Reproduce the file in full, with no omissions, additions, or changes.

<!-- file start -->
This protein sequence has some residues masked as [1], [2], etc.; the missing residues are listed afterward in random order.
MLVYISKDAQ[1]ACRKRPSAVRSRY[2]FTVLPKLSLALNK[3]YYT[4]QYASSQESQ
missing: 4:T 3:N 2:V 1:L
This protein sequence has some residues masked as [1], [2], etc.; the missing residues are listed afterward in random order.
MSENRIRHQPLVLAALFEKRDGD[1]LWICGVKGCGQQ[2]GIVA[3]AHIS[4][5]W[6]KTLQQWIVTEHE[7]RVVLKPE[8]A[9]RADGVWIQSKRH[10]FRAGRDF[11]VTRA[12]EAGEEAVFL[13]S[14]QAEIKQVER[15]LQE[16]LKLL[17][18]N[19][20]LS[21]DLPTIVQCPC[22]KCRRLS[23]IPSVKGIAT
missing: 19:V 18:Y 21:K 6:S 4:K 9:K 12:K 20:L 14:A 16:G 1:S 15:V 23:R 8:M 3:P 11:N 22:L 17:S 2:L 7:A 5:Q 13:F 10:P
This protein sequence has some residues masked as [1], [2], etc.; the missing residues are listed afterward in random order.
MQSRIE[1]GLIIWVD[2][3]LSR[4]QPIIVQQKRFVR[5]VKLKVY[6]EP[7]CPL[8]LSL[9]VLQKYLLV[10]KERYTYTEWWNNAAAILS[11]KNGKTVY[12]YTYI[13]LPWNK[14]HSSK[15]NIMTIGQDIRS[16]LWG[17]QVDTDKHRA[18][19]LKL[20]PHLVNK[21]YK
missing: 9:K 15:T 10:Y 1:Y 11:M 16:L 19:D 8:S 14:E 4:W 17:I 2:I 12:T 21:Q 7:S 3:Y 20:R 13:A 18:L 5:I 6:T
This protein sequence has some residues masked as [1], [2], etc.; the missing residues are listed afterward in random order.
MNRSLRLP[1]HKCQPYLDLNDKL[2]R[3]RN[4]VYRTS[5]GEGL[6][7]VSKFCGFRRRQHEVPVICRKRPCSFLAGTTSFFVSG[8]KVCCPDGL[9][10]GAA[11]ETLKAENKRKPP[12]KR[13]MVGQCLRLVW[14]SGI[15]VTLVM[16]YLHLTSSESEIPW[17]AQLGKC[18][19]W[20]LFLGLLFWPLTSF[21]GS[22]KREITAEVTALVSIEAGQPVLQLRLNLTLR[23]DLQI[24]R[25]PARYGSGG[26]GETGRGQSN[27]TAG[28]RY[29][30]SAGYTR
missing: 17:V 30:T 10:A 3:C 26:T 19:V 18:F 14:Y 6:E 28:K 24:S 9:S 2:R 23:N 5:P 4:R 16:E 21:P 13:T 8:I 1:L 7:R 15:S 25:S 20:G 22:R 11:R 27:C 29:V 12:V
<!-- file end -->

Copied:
This protein sequence has some residues masked as [1], [2], etc.; the missing residues are listed afterward in random order.
MLVYISKDAQ[1]ACRKRPSAVRSRY[2]FTVLPKLSLALNK[3]YYT[4]QYASSQESQ
missing: 4:T 3:N 2:V 1:L
This protein sequence has some residues masked as [1], [2], etc.; the missing residues are listed afterward in random order.
MSENRIRHQPLVLAALFEKRDGD[1]LWICGVKGCGQQ[2]GIVA[3]AHIS[4][5]W[6]KTLQQWIVTEHE[7]RVVLKPE[8]A[9]RADGVWIQSKRH[10]FRAGRDF[11]VTRA[12]EAGEEAVFL[13]S[14]QAEIKQVER[15]LQE[16]LKLL[17][18]N[19][20]LS[21]DLPTIVQCPC[22]KCRRLS[23]IPSVKGIAT
missing: 19:V 18:Y 21:K 6:S 4:K 9:K 12:K 20:L 14:A 16:G 1:S 15:V 23:R 8:M 3:P 11:N 22:L 17:S 2:L 7:A 5:Q 13:F 10:P
This protein sequence has some residues masked as [1], [2], etc.; the missing residues are listed afterward in random order.
MQSRIE[1]GLIIWVD[2][3]LSR[4]QPIIVQQKRFVR[5]VKLKVY[6]EP[7]CPL[8]LSL[9]VLQKYLLV[10]KERYTYTEWWNNAAAILS[11]KNGKTVY[12]YTYI[13]LPWNK[14]HSSK[15]NIMTIGQDIRS[16]LWG[17]QVDTDKHRA[18][19]LKL[20]PHLVNK[21]YK
missing: 9:K 15:T 10:Y 1:Y 11:M 16:L 19:D 8:S 14:E 4:W 17:I 2:I 12:T 21:Q 7:S 3:Y 20:R 13:A 18:L 5:I 6:T
This protein sequence has some residues masked as [1], [2], etc.; the missing residues are listed afterward in random order.
MNRSLRLP[1]HKCQPYLDLNDKL[2]R[3]RN[4]VYRTS[5]GEGL[6][7]VSKFCGFRRRQHEVPVICRKRPCSFLAGTTSFFVSG[8]KVCCPDGL[9][10]GAA[11]ETLKAENKRKPP[12]KR[13]MVGQCLRLVW[14]SGI[15]VTLVM[16]YLHLTSSESEIPW[17]AQLGKC[18][19]W[20]LFLGLLFWPLTSF[21]GS[22]KREITAEVTALVSIEAGQPVLQLRLNLTLR[23]DLQI[24]R[25]PARYGSGG[26]GETGRGQSN[27]TAG[28]RY[29][30]SAGYTR
missing: 17:V 30:T 10:A 3:C 26:T 19:V 18:F 14:Y 6:E 28:K 24:S 9:S 2:R 23:N 5:P 4:R 16:E 21:P 13:T 8:I 1:L 7:R 15:S 25:S 20:G 22:R 11:R 27:C 29:V 12:V